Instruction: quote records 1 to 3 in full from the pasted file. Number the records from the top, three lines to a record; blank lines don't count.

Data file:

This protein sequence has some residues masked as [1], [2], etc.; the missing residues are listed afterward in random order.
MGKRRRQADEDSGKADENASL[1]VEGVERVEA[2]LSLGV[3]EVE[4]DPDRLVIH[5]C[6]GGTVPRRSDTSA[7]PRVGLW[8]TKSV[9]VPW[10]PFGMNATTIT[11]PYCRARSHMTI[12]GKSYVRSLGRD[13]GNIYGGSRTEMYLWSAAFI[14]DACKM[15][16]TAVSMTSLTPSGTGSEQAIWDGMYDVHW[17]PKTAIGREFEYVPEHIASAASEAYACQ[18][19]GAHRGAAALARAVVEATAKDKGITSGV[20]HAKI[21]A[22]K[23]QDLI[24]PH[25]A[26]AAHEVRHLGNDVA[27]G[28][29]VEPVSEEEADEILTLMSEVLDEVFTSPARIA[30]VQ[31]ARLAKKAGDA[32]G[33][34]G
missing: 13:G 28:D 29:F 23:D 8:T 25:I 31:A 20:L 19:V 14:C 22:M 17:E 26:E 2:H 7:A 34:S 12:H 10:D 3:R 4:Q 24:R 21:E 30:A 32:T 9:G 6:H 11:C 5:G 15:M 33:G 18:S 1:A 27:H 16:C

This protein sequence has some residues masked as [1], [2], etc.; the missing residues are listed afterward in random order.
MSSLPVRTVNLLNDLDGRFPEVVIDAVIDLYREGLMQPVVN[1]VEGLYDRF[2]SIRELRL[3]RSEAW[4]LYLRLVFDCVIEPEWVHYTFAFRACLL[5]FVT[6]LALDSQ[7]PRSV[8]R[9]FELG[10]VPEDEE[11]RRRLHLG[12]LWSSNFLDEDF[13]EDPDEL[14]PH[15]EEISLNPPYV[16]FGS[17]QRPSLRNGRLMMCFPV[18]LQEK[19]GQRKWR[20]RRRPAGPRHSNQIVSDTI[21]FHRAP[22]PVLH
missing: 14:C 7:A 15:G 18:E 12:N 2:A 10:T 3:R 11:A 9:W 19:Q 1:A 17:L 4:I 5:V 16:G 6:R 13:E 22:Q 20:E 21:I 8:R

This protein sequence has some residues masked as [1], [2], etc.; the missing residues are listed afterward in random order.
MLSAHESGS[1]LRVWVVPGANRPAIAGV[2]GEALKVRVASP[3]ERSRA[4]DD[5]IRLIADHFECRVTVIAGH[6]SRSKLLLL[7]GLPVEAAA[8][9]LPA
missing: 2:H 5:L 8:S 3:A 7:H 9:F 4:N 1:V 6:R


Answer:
This protein sequence has some residues masked as [1], [2], etc.; the missing residues are listed afterward in random order.
MGKRRRQADEDSGKADENASL[1]VEGVERVEA[2]LSLGV[3]EVE[4]DPDRLVIH[5]C[6]GGTVPRRSDTSA[7]PRVGLW[8]TKSV[9]VPW[10]PFGMNATTIT[11]PYCRARSHMTI[12]GKSYVRSLGRD[13]GNIYGGSRTEMYLWSAAFI[14]DACKM[15][16]TAVSMTSLTPSGTGSEQAIWDGMYDVHW[17]PKTAIGREFEYVPEHIASAASEAYACQ[18][19]GAHRGAAALARAVVEATAKDKGITSGV[20]HAKI[21]A[22]K[23]QDLI[24]PH[25]A[26]AAHEVRHLGNDVA[27]G[28][29]VEPVSEEEADEILTLMSEVLDEVFTSPARIA[30]VQ[31]ARLAKKAGDA[32]G[33][34]G
missing: 13:G 28:D 29:F 23:D 8:T 25:I 31:A 20:L 19:V 14:C 22:M 17:E 26:E 2:H 7:A 34:S 12:H 10:D 3:R 4:Q 24:R 21:E 30:A 32:T 9:G 6:H 11:C 5:G 15:M 33:G 18:S 1:A 27:H 16:C

This protein sequence has some residues masked as [1], [2], etc.; the missing residues are listed afterward in random order.
MSSLPVRTVNLLNDLDGRFPEVVIDAVIDLYREGLMQPVVN[1]VEGLYDRF[2]SIRELRL[3]RSEAW[4]LYLRLVFDCVIEPEWVHYTFAFRACLL[5]FVT[6]LALDSQ[7]PRSV[8]R[9]FELG[10]VPEDEE[11]RRRLHLG[12]LWSSNFLDEDF[13]EDPDEL[14]PH[15]EEISLNPPYV[16]FGS[17]QRPSLRNGRLMMCFPV[18]LQEK[19]GQRKWR[20]RRRPAGPRHSNQIVSDTI[21]FHRAP[22]PVLH
missing: 14:C 7:A 15:G 18:E 12:N 2:A 10:T 3:R 11:A 9:W 19:Q 1:A 17:L 4:I 5:V 16:G 6:R 13:E 22:Q 20:E 21:I 8:R

This protein sequence has some residues masked as [1], [2], etc.; the missing residues are listed afterward in random order.
MLSAHESGS[1]LRVWVVPGANRPAIAGV[2]GEALKVRVASP[3]ERSRA[4]DD[5]IRLIADHFECRVTVIAGH[6]SRSKLLLL[7]GLPVEAAA[8][9]LPA
missing: 2:H 5:L 8:S 3:A 7:H 9:F 4:N 1:V 6:R